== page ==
PenPal Schools – Challenges and Solutions in Globally Connected Learning
This is a guest blog post written by Joe Troyen
Globalization for adults – in our workplaces, politics, and daily lives – has been developing rapidly for decades now. However most students are not much more globally connected now than they were before the birth of the internet. While there are many reasons why global learning has been so slow to develop, most fall into one of two categories: too much work for educators and inadequate learning outcomes for students.
Teachers and parents who homeschool their children are notoriously busy, so taking time for global learning – whether it’s coordinating a pen pal exchange or figuring out how to set up a videochat across time zones – just isn’t a priority for most. A variety of organizations provide some resources to help, however many educators fail to utilize these resources, and those who do must still devote a lot of time to coordinating the exchange.
Many educators have put in hours of work to overcome these logistical hurdles only to be underwhelmed by the learning outcomes for their students. I’ve spoken with hundreds of teachers and parents who have struggled to get more than a few outgoing students involved in a class-to-class videoconference, or spent hours setting up a pen pal exchange only to be disappointed by non-responsive partners. Because of the difficulty in setting up a successful exchange, global learning frequently means learning about the world, not engaging with it.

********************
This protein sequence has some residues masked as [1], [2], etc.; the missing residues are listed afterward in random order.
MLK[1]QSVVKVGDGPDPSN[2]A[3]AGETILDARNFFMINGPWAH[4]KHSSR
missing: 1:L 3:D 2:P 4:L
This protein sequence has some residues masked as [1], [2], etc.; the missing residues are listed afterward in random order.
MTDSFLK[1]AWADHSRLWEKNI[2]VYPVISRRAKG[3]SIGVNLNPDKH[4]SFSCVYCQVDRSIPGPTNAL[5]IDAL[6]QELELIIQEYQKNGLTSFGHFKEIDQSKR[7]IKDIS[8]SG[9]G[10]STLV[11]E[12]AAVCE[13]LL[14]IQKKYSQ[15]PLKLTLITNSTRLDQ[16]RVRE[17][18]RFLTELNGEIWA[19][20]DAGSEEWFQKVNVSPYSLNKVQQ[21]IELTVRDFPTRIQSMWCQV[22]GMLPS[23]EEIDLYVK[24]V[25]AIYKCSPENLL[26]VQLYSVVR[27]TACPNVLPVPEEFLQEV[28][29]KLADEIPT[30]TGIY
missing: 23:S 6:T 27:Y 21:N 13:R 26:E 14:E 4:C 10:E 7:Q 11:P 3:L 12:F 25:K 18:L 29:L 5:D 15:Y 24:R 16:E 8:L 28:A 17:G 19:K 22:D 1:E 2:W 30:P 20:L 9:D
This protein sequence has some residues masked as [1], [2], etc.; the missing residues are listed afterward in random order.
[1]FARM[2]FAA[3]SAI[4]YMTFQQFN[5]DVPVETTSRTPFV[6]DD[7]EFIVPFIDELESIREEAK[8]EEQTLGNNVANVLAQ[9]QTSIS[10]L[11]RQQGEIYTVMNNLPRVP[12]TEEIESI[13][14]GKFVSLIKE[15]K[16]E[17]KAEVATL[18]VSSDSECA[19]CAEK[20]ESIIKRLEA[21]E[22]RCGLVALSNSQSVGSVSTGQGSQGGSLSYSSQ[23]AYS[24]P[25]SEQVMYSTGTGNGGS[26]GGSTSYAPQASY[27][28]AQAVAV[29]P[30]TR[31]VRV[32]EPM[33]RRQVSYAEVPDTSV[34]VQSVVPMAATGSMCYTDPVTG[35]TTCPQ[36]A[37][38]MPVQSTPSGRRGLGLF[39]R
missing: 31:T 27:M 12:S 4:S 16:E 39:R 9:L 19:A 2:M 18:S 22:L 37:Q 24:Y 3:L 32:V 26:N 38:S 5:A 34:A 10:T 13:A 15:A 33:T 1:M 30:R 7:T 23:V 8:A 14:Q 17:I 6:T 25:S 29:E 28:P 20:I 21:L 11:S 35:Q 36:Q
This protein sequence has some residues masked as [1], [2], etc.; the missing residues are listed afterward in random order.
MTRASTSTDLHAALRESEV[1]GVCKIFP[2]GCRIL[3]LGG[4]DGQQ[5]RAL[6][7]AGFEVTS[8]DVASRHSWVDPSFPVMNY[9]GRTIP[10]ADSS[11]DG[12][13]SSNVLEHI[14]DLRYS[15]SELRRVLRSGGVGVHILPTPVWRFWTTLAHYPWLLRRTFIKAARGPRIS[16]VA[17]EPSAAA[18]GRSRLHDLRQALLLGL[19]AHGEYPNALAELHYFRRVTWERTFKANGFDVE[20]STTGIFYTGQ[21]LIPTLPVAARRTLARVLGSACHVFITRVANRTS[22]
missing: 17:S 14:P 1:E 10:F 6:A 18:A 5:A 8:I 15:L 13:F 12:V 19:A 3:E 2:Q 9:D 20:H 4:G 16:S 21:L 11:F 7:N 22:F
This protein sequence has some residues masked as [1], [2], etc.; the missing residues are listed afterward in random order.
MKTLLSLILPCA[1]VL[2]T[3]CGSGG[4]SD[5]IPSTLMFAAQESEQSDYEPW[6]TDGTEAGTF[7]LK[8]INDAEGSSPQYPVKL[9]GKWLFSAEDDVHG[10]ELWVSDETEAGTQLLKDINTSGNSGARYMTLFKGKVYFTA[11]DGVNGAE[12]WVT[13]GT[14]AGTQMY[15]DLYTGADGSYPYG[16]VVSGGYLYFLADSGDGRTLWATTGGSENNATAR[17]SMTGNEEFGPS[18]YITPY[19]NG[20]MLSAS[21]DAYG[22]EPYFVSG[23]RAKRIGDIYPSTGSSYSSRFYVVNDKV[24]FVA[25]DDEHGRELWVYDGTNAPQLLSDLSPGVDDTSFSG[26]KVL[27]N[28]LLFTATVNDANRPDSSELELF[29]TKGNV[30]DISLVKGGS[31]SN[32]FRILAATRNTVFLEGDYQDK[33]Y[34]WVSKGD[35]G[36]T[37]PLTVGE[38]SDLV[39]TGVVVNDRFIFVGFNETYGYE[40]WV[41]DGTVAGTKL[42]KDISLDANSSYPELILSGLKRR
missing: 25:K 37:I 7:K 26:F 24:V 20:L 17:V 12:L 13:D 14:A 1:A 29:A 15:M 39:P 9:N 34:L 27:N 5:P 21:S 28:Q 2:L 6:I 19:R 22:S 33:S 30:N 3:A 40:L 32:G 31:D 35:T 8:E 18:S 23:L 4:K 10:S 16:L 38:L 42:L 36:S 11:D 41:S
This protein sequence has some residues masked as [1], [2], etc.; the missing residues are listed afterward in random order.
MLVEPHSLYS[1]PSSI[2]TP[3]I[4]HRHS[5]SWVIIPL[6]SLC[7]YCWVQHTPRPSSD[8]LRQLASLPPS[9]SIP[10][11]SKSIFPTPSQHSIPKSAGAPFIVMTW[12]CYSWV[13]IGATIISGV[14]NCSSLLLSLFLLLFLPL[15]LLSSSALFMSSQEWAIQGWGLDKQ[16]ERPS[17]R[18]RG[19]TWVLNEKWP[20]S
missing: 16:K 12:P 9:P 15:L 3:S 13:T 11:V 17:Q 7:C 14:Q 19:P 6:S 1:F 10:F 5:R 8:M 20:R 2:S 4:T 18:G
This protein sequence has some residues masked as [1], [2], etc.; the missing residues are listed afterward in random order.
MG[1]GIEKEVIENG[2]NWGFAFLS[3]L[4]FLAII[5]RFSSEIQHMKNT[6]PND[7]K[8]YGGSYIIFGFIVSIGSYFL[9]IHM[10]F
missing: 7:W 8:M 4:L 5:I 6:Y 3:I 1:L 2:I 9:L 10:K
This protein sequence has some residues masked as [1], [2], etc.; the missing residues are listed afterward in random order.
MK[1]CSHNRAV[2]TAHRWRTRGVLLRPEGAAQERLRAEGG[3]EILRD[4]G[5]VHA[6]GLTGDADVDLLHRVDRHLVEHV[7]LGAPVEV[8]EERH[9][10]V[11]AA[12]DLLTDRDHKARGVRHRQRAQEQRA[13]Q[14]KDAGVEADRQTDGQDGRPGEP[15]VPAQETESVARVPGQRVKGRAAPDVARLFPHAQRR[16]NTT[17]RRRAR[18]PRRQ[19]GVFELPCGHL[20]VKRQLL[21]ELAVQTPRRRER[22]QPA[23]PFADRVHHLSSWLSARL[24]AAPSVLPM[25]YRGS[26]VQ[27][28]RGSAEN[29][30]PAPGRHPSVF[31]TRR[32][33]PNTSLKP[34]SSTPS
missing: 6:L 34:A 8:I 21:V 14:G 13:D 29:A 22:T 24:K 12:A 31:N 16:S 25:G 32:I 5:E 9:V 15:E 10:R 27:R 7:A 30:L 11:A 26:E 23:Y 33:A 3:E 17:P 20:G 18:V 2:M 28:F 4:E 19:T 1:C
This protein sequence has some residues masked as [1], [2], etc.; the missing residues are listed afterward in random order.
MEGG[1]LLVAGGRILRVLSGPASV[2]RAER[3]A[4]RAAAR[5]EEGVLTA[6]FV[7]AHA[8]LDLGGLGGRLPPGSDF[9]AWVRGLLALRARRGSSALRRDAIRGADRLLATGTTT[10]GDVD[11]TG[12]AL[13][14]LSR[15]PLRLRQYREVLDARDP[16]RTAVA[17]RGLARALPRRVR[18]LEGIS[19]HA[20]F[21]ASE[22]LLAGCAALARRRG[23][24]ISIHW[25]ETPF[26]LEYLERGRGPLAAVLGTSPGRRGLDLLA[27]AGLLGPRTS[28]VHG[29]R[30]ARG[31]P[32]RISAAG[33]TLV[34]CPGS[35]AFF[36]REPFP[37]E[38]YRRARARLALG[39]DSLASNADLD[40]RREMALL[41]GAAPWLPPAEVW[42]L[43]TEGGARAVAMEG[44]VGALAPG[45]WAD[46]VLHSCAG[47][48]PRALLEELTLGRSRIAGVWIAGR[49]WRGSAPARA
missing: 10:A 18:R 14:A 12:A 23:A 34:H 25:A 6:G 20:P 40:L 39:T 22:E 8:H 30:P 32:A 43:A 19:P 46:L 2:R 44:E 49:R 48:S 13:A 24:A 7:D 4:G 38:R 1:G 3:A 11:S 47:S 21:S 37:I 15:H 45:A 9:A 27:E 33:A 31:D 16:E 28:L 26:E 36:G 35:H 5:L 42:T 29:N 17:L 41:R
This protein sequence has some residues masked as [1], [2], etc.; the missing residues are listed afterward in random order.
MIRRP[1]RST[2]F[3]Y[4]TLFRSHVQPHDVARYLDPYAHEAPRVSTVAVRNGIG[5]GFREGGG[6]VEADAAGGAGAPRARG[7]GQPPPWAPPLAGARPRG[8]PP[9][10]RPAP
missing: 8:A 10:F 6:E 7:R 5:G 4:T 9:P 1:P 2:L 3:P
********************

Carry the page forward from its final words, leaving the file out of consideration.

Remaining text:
We started PenPal Schools to address these problems and provide a better way for students to connect and learn. Educators can connect with other classrooms and parents around the world in minutes, eliminating the hassle of time zones, curriculum discrepancies, and other logistics. Once connected, every student is guided through collaborative online lessons proven to deliver substantial learning outcomes. All lessons are aligned to academic standards and designed to improve a range of skills – from reading and writing, to digital literacy and social & emotional abilities. And because the program is free, students are exposed to a variety of perspectives from peers spanning 144 countries.
Global learning is often not a top priority due to pressures to focus on hard skills such as reading comprehension and writing. However, by integrating skill development into global projects, it’s possible for students to practice these crucial skills while also expanding their horizons.
About the Author
Joe Troyen is the founder of PenPal Schools, an organization that connects over students from 144 countries to learn together through collaborative online projects. Students learn about world cultures and share perspectives on issues such as human rights and environmental sustainability, all while practicing essential reading, writing, technology, and social-emotional skills. Learn more at www.penpalschools.com, check out a map of participating classrooms around the world, or watch a short video: How PenPal Schools Works